Descent: Rape And The Pornography of Revenge
By Prairie Miller
Perhaps it was inevitable that a grueling movie about victimhood like Talia Lugacy's Descent would be made, considering that the reigning punishment of choice for crimes in US society is devolving into institutionalized revenge rather than rehabilitation. But if the revenge fantasy of even the most scarred victim is taken to its most inevitable potential extreme, how can any empathy for that victim be logically sustained, even as the perpetrator slips into his own victimization.
Such is the peculiar dilemma of Descent, as a stable point of sympathy for a date rape victim fails to remain established amid a kind of shifting brutality among the various characters. Central to this ambiguous state of affairs in Descent is Maya (Rosario Dawson), an insecure, self-isolating college coed of color who is recovering from a recent broken heart. Maya is confronted by overly aggressive white male Jared (Chad Faust) at a party. And while initially warding off his persistent overtures she relents, and agrees to go out on a rather elegant dinner date with him.
When they return to Jared's apartment, Maya engages in a bit of kissing with him, but decides at that point that this intimacy is enough for the evening. Jared, however, refuses to comply and brutally rapes Maya, stuffing her underwear in her mouth and hurling degrading sexist and racist epithets at her while overpowering her.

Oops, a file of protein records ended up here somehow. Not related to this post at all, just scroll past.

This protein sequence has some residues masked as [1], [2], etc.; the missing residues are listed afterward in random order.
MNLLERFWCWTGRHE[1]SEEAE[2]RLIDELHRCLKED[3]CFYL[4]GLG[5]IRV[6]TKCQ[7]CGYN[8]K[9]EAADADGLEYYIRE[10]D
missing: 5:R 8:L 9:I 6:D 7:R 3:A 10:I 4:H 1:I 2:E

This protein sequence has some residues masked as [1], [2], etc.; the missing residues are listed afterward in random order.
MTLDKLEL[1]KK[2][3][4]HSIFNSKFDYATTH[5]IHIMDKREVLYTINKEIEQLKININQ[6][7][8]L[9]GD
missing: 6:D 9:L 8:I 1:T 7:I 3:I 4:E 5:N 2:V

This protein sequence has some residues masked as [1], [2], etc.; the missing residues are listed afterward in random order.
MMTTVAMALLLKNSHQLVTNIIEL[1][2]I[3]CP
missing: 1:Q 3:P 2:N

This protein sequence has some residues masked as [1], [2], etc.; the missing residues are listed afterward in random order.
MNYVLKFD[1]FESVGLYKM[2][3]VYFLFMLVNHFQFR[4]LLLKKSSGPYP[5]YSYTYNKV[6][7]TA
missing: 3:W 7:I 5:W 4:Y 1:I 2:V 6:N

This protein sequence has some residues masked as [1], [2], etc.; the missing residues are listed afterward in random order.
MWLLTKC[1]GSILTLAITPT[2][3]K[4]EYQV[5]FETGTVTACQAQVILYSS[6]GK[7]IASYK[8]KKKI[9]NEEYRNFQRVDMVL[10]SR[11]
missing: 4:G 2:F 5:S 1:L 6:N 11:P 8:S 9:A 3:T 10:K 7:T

We never learn what transpired immediately afterward, but Maya is in apparent emotional denial and never reports the crime to the police. She instead subjects herself to a downward spiral of clubbing, drugs and casual group sex, which somehow gives her a false, repeatedly fleeting but quick fix feeling of control over her sense of self, which she's clearly lost. Maya also forms a mysterious relationship with Adrian (Marcus Patrick), a moody and intimidating club DJ.
When Maya encounters Jared again to her dismay, some time later at school, he ignores her as if he doesn't even remember her. Though he actually does, as we later learn. Maya is soon planning a bit of seduction and revenge of her own that also involves Adrian. Revenge is less than sweet, to say the least, in particular for the audience, veering between sickening and pathetically pornographic.
If the point is to have viewers identify with the terribly dehumanizing, unbearably repugnant experience of rape by thrusting them into the vile, seemingly interminable heat of the act, the effect is one of extreme overkill. Whether intentional or not, Lugacy denies us any easy compassion or sympathy with her protagonist, as lines unfortunately blur between victim and victimizer, predator and prey.
City Lights Home Entertainment
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